22 April 2010


Precision Flow Technologies to double staffing

Precision Flow Technologies of Saugerties, NY, USA, which designs and makes ultra-high-purity process gas delivery systems, gas purge and mixing systems, says that it is to more than double its staffing (from about 185 currently) by creating 190 new jobs at Tech City in Hudson Valley. This is said to be the largest jobs expansion associated with The Solar Energy Consortium (TSEC), of which Precision Flow Technologies is one of 15 member firms (including manufacturers, installers and tooling companies). 

“Hudson Valley is well on its way to becoming a major leader in growing solar energy sector,” said Congressman Maurice Hinchey, who was present at the announcement together with Ulster County executive Mike Hein, TSEC president & co-CEO Vincent Cozzolino and Tech City owner Alan Ginsberg. Precision Flow Technologies and other firms have leased 250,000ft2 of space at a former IBM plant in Tech City in the past year, adding or committing to 1000 jobs overall, says Ginsberg in a report in the Poughkeepsie Journal.

Hinchey helped to establish TSEC in 2007 as an industry-driven, non-profit organization that provides leadership, organization, resources, and support for the establishment of a solar industry research and manufacturing cluster in the New York Hudson Valley region. He has since secured more than $31m in federal funding for the consortium and its partners. This includes $8.4m for Precision Flow (and its prime customer, silicon carbide wafer maker C9 Corp of Wilton, NY), helping it to speed its expansion into TechCity. An extra 31 construction jobs will also be created for a period of 26 weeks during a $1.2m upgrade of the Tech City facilities, where a 40,000ft2 manufacturing plant is being constructed for Precision Flow Technologies.

The funding secured on behalf of Precision Flow and C9 is being used to advance energy technologies with the Department of Defense that aim to enhance the use of solar arrays, hybrid electric vehicles, and other energy-efficient applications. Specifically, last December saw approval under the 2010 Defense Appropriations bill for a $2.8m contract to improve semiconductor-grade silicon carbide (SiC) material for semiconductor/solar manufacturing, targeting widespread applications not only for the military (e.g. boosting battery life for powering hand-held and back-pack devices for troops, recharging unmanned reconnaissance platforms, and developing hybrid vehicles) but also for the private-sector power utilities, automotive, aerospace and computer industries.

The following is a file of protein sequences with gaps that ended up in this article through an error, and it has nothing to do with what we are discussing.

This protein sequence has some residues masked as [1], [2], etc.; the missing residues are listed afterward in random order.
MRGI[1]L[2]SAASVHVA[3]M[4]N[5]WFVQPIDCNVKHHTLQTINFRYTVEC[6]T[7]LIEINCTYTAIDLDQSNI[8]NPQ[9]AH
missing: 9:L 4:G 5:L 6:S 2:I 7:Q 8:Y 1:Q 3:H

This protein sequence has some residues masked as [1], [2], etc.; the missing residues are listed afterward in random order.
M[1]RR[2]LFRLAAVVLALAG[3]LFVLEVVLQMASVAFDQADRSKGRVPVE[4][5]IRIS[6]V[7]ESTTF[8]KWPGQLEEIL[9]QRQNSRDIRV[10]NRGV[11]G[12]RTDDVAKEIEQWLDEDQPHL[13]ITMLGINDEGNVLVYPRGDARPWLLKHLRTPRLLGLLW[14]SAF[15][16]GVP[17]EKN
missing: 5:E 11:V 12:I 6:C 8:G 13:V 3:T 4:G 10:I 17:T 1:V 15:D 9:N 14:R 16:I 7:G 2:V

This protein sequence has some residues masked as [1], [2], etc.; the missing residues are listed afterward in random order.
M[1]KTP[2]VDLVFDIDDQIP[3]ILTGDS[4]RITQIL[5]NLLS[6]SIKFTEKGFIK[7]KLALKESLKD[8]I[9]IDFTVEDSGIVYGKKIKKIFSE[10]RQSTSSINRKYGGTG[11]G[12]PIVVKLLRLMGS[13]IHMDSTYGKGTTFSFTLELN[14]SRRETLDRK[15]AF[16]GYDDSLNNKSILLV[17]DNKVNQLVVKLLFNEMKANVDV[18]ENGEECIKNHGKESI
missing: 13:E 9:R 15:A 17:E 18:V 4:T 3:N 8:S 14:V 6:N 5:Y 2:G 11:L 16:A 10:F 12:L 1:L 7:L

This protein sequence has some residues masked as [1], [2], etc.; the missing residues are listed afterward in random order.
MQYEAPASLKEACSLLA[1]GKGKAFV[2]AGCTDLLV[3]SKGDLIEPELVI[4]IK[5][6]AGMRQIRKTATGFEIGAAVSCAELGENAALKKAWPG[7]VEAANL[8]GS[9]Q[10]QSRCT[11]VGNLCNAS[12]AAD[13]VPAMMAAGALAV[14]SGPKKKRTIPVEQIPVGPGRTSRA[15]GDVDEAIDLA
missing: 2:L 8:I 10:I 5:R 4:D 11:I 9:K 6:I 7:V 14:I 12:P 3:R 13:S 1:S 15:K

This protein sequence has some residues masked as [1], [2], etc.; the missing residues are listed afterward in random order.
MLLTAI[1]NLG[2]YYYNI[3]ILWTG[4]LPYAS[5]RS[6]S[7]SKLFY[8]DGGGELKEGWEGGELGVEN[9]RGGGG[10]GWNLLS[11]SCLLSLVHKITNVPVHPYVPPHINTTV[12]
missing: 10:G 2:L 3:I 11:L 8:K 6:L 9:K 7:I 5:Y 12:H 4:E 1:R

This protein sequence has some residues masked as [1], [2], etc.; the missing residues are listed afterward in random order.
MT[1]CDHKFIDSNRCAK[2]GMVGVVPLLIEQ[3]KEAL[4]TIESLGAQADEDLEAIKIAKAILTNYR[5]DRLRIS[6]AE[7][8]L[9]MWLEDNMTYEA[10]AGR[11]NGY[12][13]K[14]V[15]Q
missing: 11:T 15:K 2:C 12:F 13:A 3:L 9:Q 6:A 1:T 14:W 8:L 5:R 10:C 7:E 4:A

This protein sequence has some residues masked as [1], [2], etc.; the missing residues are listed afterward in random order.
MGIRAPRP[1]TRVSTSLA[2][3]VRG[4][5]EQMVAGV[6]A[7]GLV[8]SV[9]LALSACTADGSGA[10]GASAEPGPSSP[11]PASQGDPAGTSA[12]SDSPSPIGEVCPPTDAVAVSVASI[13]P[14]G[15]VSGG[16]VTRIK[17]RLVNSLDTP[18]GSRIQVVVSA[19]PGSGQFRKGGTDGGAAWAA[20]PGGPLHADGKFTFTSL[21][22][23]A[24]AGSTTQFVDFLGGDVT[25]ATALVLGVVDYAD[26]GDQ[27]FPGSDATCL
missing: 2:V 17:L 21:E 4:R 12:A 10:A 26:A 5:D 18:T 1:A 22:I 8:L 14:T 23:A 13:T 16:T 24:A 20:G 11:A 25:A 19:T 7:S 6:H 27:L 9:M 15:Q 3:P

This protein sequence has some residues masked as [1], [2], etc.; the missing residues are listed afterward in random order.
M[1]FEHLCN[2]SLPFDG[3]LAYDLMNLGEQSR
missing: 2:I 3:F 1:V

Funding is being paid through primary subcontractor L-3 Communications to fellow subcontractors NanoDynamics-88 and C9, which will both use fourth subcontractor Precision Flow Technologies to develop equipment for producing solar wafers. Of the total funding, C9 is receiving about 60%, of which Precision Flow Technologies is receiving at least 80%, according to C9.

C9 is a privately funded firm founded in 2005 by executives at three New York companies: chief technology officer Dr C.G. Wang (president and CEO of device R&D firm Nanodynamics-88); president & chief executive officer Kevin Donegan (CEO of Amtrade, which brings military R&D technologies to the commercial market); and chief operating officer and senior VP Frank Falatyn (president & CEO of manufacturing services firm FALA Technologies). C9’s focus is bringing Nanodynamics-88’s semiconductor technologies to market. The primary technologies include: SiC-based devices that are claimed to be defect-free (with epitaxial quality products ‘equivalent to those currently found in standard semiconductor wafer processing’); SiC/silicon-on-insulator (SOI) wafers; specialty thermal materials; and harsh-environment products.

In concert with its expansion, Precision Flow Technologies says that it is adding jobs mainly in manufacturing but also including engineers, management and administrative positions. “We are hiring at the rate of five to seven a week in manufacturing and several more in engineering,” according to president & CEO Kevin Brady in the Poughkeepsie Journal report.

TSEC will continue to work with Precision Flow’s management team as they grow their businesses by providing solar related products and equipment, according to Cozzolino.  “As PFT has grown, they have provided business opportunities to several other TSEC partner companies, creating jobs elsewhere in our region," he adds. “The Hudson Valley is rapidly becoming a hub for solar energy, with TSEC and Tech City leading the way,” comments Hinchey.

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